Mary Elizabeth, the second child, was born in Blount County, Tennessee June 23, 1839. She was married to Mr. Dennis Hopkins, a worthy and prosperous farmer of Bartholomew County, Indiana, September 25, 1856. They had ten children.

Margaret, the third child, was married to Mr. Henry Ueberroth, a merchant of Columbus, Indiana, September 28, 1859. They had two children.

Josephine I., the fourth child, was born January 11, 1843. She married Frank F. Wills, an expert miller of Lowell Mills, Indiana on August 3, 1862. They had seven children.

The fifth child was named Alice J. M. McAllie, and she is the daughter in whom we are most interested....

Frances Emma C., sixth child of David and Nancy McAllie was born November 16, 1848 and died in August 1861.

John Calvin, seventh child of David and Nancy McAllie, was born July 7, 1851. He was married to Miss Elizabeth A. Edwards of Newbern, Indiana on September 28, 1871. They had ten children. One of them, Harry Waldron McAllie, born January 2, 1876, enlisted in Company F, U.S. Infantry, in April 1898. C. C. Hart says that Harry, with his regiment, "was all through the campaign in Cuba; he was at the capture of El Caney; and when the U.S. Army attacked San Diego, Harry was one of the detail sent forward to cut the wires, which were such an effectual defense of the city. It seems almost miraculous that he came through that and many other thrilling adventures without a scratch. He returned to the United States in August 1898, and was promoted to corporal for his bravery during the Spanish-American War. In February 1899, he, with his regiment, embarked for the Philippine Islands for duty." Another son, Ralph McAllie, enlisted as a private in Company K, 16th Indiana Volunteers, July 3, 1898. In August the regiment was ordered south, and in December to Havana, Cuba.

Samuel Blackburn, the eighth child of David E. and Nancy McAllie, was born July 2, 1854 and died September 22, 1861.

Dora E., ninth child of David and Nancy McAllie, was born April 30, 1858. She married John A. Williams, a farmer and carpenter of Taylorsville, Indiana on November 22, 1877.

Alice McAllie Anderson 

Alice J. M., the fifth child of David Eagleton and Nancy Hart McAllie, was born at Henryville, Clarke County, Indiana, May 13, 1845. She was a universal favorite among all the relatives for her sweet personality. She was married at Lowell Mills to James Anderson, a miller, June 14, 1865. They had three children:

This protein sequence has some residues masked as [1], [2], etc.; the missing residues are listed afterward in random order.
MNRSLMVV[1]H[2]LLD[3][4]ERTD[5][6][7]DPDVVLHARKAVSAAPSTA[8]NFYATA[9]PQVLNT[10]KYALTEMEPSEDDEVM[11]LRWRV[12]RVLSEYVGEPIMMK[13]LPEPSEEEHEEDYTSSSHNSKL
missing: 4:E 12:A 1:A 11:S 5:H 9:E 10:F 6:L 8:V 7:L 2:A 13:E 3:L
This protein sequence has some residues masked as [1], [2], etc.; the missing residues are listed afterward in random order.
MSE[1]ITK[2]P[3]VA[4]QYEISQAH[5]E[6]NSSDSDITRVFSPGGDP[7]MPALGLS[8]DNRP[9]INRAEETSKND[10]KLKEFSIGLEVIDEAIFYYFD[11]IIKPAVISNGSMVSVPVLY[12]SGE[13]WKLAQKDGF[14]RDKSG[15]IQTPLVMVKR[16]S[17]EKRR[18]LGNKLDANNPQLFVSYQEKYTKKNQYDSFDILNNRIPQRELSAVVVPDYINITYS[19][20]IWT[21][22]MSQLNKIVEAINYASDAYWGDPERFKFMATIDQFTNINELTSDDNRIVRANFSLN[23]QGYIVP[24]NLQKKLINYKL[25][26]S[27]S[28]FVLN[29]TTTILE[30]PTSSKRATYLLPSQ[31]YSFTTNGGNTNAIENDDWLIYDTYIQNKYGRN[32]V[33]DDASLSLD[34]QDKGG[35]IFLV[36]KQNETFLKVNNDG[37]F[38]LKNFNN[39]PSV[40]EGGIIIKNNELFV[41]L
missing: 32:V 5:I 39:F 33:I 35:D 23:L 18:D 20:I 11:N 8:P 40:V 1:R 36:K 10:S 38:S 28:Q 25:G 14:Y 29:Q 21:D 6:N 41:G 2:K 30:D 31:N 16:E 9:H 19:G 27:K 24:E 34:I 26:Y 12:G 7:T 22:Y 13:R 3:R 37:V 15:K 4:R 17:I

Their first child was Cora Jim, who was born July 7, 1866. She married Mr. Frank Porter on October 24, 1894, and they had two children: Virginia A. and Harold A.

Their second child was Nancy Kate, who was born on June 29, 1875.

Their third child was Frank Eagleton Anderson, born on January 28, 1878. In 1901 at the time of publication of Joseph Hart and His Descendants, Frank was a medical student at the University of Tennessee.

Now here’s a note for anyone who has read this far. Today is February 29, 1996. Frank Anderson was my grandfather and I know several anecdotes about his life, and the lives of his wife and children and grandchildren and even great-grandchildren. One of those children, Frederick Porter Anderson, is my father. I intend to add more to this document and include stories about myself and all my cousins, but for the present I will present just the most basic facts. --BA

Frank Eagleton Anderson married Savannah Ora Hill December 5, 1912. They had four children: Mary Alice, born August 29, 1913, and now living in North Carolina, married Maurice Chauncey Stone and they had two children: James and Mariam Ann; Frank Hill and James Grimmett (twins) were born November 1, 1914. Grimmett suffered from epilepsy and fell from his bicycle and died at the age of 15 in 1929. Hill married Tempie Finn in 1937 and they had one son, Douglas Hill, born in 1946. Frank Hill died February 5, 1977. The fourth child, Frederick Porter (not pictured), now lives in Memphis, Tennessee. Frank E. Anderson died and was buried in Memphis February 17, 1953. His wife Ora died and was buried in Memphis July 9, 1959.

Frederick Porter Anderson

Freddie served aboard the U.S.S. Santa Fe in the United States Marine Corps, Pacific Theater, in World War II. He married Leta Fay Thompson on August 11, 1945 in Brunswick, Georgia. After the war, he returned to Memphis, Tennessee and worked as a tire builder for the Firestone Tire and Rubber Company. He and Leta Fay now live in Memphis. They have two children: William Earl (that’s me!) and Cynthia Fay.

Cynthia Fay Anderson Jones

My sister Cindy was born March 4, 1950. She married Harry Alex Jones March 19, 1971 in Memphis, Tennessee, and they now live in Laramie, Wyoming. They have three children: Eric Anderson, born October 20, 1979; and Laura Hill and Elizabeth Ora (twins) born February 29, 1984. (Yes, the day I am writing this is the day Laura and Elizabeth become 12 years old on their "third" birthday, as they were born on "Leap Day.") The man named Mr. Hart who emigrated from Wales to the New World in 1735 was their great, great, great, great, great, great, great grandfather!